In this post we will go through the macro code for the excel file that was used to bait users into downloading and dropping the malware payload. The macros (ThisWB, Module1) that we extracted earlier appear to be obfuscated.
Since this is an excel macro when the user opens this xls file with macros enabled, it drops into function Workbook_Open() in the ThisWB macro.
This function does nothing malicious yet, besides setting a few strings that it extracts from the form within this xls archive.
The form is named ‘firm’ in this instance (there had been multiple files with the same characteristics in these attempts to infect machines with Locky ransomware during early December 2016). As we can see in the form Label1 has caption rundll32.exe and Label3 caption contains “Microsoft.XMLHTTPGRANDAdodb.streaMGRANDshell.ApplicationGRANDWscript.shellGRANDProcessGRANDGeTGRANDTeMPGRANDTypeGRANDopenGRANDwriteGRANDresponseBodyGRANDsavetofileGRAND\shtefans.spe”
Now we can formulate a hypothesis that this macro will load a DLL. The other longer string seems to be delimited by ‘GRAND’. This gives us many keywords that raise a red flag. These strings strongly suggest that this macro will download something and run it. We also see the filename ‘shtefans.spe’ similar to that found earlier in the temp directory of the infected machine. I will leave it to the reader to figure out why I suspect something is being downloaded since it is obvious by the Label3.Caption.
In the above line the variable shtileMurino2 is tokenized with the delimiter we specified and stored in another variable.
Now after all the strings are set in ThisWB macro, the function copyHeader() is called which is located in Module1 file.
Then it does a few redirections to other functions which create objects for shell.Application and Microsoft.XMLHTTP. This had been the consistent obfuscation technique by the author of the code to create objects with the string array taken out from the form at which we looked earlier. These objects would be used to download and run the payload.
delete_empty_entries creates another object for Wscript.shell and calls hub_path function. I mention this function because this contains the URLs that we mentioned in the previous blog post that were accessed for the payload.
However there were a few comments found in the code, they were left there just to add a pinch of confusion.
Eventually it reaches below function where it sets the HTTP request header. Now the header is important here as the author of this code, who may also be hosting the payload at the above URLs would have only allowed to download from the URL if the header is as shown below. In case a user accesses this URL he might find it inaccessible.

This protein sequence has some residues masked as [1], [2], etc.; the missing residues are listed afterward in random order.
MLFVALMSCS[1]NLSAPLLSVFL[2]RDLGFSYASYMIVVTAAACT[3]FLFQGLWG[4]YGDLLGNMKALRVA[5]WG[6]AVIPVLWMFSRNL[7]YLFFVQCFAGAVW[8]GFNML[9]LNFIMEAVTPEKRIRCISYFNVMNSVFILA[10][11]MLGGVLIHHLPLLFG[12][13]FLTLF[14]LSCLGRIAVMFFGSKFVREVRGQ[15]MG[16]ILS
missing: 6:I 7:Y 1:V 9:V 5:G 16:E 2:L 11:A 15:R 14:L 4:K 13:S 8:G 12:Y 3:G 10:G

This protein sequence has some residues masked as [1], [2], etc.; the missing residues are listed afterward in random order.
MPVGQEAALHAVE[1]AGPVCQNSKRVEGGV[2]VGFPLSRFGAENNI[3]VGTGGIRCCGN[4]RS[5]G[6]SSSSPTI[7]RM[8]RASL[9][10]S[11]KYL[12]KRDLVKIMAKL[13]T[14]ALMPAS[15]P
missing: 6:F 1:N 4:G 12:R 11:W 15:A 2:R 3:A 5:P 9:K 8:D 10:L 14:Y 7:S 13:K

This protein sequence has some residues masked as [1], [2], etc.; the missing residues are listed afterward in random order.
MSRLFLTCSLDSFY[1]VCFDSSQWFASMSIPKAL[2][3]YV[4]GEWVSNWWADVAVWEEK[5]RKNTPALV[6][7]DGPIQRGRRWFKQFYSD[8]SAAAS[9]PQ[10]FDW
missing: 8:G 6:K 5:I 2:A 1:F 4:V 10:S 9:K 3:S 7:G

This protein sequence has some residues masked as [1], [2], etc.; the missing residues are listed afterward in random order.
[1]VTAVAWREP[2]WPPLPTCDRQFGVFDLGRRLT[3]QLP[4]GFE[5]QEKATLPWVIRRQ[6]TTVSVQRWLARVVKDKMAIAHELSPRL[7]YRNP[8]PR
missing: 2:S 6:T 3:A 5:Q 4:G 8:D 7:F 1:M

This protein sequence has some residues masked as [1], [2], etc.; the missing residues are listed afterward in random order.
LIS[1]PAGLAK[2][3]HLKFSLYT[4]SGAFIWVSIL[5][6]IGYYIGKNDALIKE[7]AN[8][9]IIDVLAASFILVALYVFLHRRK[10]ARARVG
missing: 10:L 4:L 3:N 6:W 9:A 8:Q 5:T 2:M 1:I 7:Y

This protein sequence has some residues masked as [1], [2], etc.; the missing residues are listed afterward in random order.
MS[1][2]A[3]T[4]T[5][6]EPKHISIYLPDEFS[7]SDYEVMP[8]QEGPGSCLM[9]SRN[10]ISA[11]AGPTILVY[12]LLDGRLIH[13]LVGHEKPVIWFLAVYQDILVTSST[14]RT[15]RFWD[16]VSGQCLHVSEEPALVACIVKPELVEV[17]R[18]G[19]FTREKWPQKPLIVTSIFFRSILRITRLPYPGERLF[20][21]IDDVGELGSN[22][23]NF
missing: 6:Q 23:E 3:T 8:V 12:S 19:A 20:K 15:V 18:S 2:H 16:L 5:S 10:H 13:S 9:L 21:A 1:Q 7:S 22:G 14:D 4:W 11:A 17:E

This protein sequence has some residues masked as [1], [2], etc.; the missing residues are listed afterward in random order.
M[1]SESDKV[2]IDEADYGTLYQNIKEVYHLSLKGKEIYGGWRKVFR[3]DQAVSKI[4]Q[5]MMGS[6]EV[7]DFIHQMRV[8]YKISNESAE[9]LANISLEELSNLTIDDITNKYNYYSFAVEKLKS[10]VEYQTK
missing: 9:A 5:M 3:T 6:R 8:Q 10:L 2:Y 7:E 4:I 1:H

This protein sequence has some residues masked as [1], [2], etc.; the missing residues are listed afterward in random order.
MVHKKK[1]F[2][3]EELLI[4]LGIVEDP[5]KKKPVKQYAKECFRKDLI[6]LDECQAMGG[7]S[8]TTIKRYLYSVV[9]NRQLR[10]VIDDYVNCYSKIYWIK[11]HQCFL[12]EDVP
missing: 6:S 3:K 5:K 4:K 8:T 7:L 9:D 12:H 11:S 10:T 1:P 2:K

The code highlighted in gray is unreachable, again, to put naïve analysts off the track.
The code above is reached eventually which accesses the URL and in case it is inaccessible it errors out and stops. This means in case we don’t have internet connectivity the macro will stop running. It entirely depends on downloading the malware as it is not embedded in the xls.
Without going into much detail, I identified that the payload downloaded from the URL is saved as “C:\Users\REM\AppData\Local\Temp\lodka1” and then transformed to “C:\Users\REM\AppData\Local\Temp\shtefans1.spe” The algorithm for this is given below. For the readers who have any endpoint protection deployed in their organization can use this info to block creation of such files.
The md5 hash of the files are below
After running through the above algorithm the downloaded file is executed in the below line.
The above line calls Shell function which translates to command line:
rundll32.exe C:\Users\REM\AppData\Local\Temp\shtefans1.spe,plan 1
This will trigger the encryption. This ends our macro code analysis for Locky Osiris.
Macros are the most common vector for dropping, downloading and executing malwares as they usually come with rife office documents. I tried to cover the important parts of this evil code which was necessary to understand its working. In case, the reader thinks I missed something or went into unnecessary details please feel free to comment.
In the next post we will go into reverse engineering the DLL shtefans1.spe that was dropped and executed by this macro.